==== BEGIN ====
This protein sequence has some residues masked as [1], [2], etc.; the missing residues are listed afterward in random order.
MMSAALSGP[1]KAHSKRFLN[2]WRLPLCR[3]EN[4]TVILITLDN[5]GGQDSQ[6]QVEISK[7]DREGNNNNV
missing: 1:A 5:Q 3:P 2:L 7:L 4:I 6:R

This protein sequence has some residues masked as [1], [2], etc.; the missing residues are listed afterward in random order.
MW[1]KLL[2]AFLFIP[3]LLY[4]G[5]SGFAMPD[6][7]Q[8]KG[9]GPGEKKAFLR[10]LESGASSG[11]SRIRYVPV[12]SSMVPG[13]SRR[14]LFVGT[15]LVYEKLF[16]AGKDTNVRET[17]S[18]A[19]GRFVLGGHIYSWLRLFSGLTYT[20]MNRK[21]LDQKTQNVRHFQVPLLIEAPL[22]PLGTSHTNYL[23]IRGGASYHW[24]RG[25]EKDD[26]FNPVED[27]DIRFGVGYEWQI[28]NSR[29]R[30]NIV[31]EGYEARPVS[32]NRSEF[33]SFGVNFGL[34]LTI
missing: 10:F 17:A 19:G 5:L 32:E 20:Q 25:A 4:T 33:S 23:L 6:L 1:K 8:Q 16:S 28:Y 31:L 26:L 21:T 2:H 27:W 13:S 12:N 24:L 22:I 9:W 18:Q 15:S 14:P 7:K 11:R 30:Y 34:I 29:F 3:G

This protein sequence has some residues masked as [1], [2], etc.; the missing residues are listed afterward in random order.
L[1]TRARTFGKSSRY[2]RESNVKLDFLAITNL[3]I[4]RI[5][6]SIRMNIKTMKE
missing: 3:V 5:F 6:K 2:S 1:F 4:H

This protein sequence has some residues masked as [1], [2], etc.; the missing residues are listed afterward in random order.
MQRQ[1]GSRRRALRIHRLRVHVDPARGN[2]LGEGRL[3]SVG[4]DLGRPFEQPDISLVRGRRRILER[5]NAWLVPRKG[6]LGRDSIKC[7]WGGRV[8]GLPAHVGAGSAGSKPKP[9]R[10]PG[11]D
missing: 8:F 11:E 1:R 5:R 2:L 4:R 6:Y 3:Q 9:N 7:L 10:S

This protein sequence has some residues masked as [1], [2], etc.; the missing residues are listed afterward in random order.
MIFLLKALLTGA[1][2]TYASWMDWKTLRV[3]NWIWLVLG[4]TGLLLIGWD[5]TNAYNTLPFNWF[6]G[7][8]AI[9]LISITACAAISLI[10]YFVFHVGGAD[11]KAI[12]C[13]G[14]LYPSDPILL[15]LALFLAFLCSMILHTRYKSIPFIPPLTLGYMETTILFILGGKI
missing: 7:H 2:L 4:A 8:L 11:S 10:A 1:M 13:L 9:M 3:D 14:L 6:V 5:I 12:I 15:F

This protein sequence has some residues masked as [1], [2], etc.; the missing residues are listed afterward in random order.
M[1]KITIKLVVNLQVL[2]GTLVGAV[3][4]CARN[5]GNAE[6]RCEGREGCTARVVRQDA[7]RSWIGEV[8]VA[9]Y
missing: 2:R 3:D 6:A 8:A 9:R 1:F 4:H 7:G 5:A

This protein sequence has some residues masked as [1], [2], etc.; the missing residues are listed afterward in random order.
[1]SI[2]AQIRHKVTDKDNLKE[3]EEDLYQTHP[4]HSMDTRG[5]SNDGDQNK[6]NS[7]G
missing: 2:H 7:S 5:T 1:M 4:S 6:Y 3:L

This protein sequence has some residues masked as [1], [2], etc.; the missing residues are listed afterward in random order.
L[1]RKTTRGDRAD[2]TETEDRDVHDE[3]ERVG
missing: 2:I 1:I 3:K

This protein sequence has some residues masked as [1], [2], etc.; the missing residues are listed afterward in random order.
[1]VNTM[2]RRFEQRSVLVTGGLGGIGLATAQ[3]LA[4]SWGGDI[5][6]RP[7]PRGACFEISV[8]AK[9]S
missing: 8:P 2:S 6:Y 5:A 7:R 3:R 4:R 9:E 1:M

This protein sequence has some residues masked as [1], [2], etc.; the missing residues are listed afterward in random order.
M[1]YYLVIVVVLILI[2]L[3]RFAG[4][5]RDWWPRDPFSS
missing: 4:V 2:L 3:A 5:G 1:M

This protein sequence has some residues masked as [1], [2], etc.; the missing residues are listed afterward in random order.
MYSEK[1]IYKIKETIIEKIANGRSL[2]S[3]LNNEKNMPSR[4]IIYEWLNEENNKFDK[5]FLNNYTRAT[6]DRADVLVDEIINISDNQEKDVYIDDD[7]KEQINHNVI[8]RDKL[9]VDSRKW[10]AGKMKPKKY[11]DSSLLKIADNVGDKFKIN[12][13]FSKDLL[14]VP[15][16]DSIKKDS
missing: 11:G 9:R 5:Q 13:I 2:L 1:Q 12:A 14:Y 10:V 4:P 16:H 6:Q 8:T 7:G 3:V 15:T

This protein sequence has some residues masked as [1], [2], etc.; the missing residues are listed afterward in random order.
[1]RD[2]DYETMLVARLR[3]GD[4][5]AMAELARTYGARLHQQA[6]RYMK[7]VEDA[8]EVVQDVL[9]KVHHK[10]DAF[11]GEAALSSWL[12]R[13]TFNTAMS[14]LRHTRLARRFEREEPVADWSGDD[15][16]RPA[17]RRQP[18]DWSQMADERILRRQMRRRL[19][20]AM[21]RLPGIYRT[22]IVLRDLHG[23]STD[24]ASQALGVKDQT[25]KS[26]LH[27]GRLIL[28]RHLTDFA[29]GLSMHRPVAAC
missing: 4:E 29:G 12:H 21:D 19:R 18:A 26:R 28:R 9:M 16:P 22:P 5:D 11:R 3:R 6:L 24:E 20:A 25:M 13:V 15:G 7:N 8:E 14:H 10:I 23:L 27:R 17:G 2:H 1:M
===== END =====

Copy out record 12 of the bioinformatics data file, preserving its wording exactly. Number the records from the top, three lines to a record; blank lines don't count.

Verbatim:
This protein sequence has some residues masked as [1], [2], etc.; the missing residues are listed afterward in random order.
[1]RD[2]DYETMLVARLR[3]GD[4][5]AMAELARTYGARLHQQA[6]RYMK[7]VEDA[8]EVVQDVL[9]KVHHK[10]DAF[11]GEAALSSWL[12]R[13]TFNTAMS[14]LRHTRLARRFEREEPVADWSGDD[15][16]RPA[17]RRQP[18]DWSQMADERILRRQMRRRL[19][20]AM[21]RLPGIYRT[22]IVLRDLHG[23]STD[24]ASQALGVKDQT[25]KS[26]LH[27]GRLIL[28]RHLTDFA[29]GLSMHRPVAAC
missing: 4:E 29:G 12:H 21:D 19:R 18:A 26:R 28:R 9:M 16:P 22:P 5:D 11:R 3:R 6:L 24:E 20:A 25:M 13:V 15:G 7:N 8:E 14:H 10:I 23:L 27:R 17:G 2:H 1:M